Russian President Vladimir Putin attended a session of the Valdai Discussion Club in Sochi on Thursday, where he delivered a keynote speech and took questions from the audience.
During the event, which lasted for nearly four hours, Putin shared his thoughts on a wide array of issues, including the Ukraine conflict, the recent flare-up in Nagorno-Karabakh, and the role of the West in the origins of current tensions.
Putin also outlined his vision for a more fair and equitable model of international relations, and provided an update on Russia’s nuclear arsenal.
1. West ‘pillaging’ the world
Western countries have accumulated their riches and influence through centuries of
“endless expansion,” colonialism, and economic exploitation, Putin claimed.
He argued that the model, built on subjugation and blatant disregard of other nations’ legitimate interests, is the source of contemporary tensions and will
“inevitably lead us into a dead end.”
2. Outlook for ‘new world order’
outlined six principles of international relations Russia wants to see as the foundation of a “more equitable world order.” These include the rejection of “artificial barriers” between countries and opposition to a single power dictating its will.
“Nobody has the right to control the world at the expense of others or in their name,” Putin said.
3. Russia not seeking ‘new territories’
According to Putin, Russia is focused on protecting the people of Donbass and Crimea in the conflict with Ukraine, rather than
“looking for new territories.” He reiterated that the current crisis was triggered by the 2014 Western-backed coup in Kiev, which empowered Ukrainian nationalists and was rejected in Crimea. The largely Russian-speaking peninsula voted to break away from Ukraine and join Russia the same year, while the Donbass regions of Donetsk and Lugansk declared independence from Kiev.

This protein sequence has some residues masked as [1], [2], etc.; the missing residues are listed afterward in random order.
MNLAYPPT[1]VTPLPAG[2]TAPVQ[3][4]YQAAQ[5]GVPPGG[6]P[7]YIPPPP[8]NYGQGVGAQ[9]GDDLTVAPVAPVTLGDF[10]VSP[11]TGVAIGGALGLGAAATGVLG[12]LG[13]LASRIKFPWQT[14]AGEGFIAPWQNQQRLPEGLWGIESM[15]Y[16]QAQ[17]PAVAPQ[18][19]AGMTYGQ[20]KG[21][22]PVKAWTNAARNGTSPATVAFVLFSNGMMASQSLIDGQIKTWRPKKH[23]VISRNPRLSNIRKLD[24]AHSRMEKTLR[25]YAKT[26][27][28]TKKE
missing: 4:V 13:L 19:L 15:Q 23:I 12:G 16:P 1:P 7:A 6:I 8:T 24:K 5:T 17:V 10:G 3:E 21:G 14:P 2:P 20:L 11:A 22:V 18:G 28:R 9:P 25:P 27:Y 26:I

The two Donbass republics, along with Kherson and Zaporozhye regions, eventually became part of Russia after holding referendums in September 2022.
4. Ukraine’s staggering battlefield losses
The Russian leader
said that Moscow estimates that more than 90,000 Ukrainian soldiers had been killed or seriously wounded during the “so-called counteroffensive,” which was launched in early June. Kiev’s forces also lost 557 tanks and roughly 1,900 armored vehicles, he claimed.
The Ukrainian authorities do not release their total casualty figures, and neither does Russia.
5. Moscow ‘overcame’ sanctions
Russia has successfully reshaped its economy towards self-sufficiency and new markets since the EU and US first imposed restrictions on Moscow in 2014.
“We overcame all problems, which arose from the sanctions, and started the next stage of development,” Putin said.
6. Nagorno-Karabakh clash was ‘inevitable’
The president dismissed accusations that Moscow abandoned its ally Armenia when Azerbaijan re-established control over its breakaway ethnic Armenian enclave of Nagorno-Karabakh last month. Baku’s victory and the disbandment of the local military force triggered a mass exodus of the Armenian population from the region.
According to Putin, Russia did everything it could to mediate the conflict and had offered Yerevan a compromise regarding Nagorno-Karabakh. He argued that an armed clash was
“inevitable” after Armenian Prime Minister Nikol Pashinyan officially recognized the enclave as Azerbaijani territory.
7. Russia might be forced to ditch major nuclear pact
Work on the Sarmat silo-based intercontinental ballistic missile has “effectively been completed,” the president said. He also revealed that Moscow had also successfully tested the Burevestnik nuclear-powered cruise missile.
Putin warned that Russia might consider revoking its ratification of the 1996 Comprehensive Nuclear-Test-Ban Treaty (CTBT) because it has still not been ratified by the US. The president did not rule out
“mirrored responses” to Washington’s policies on the issue.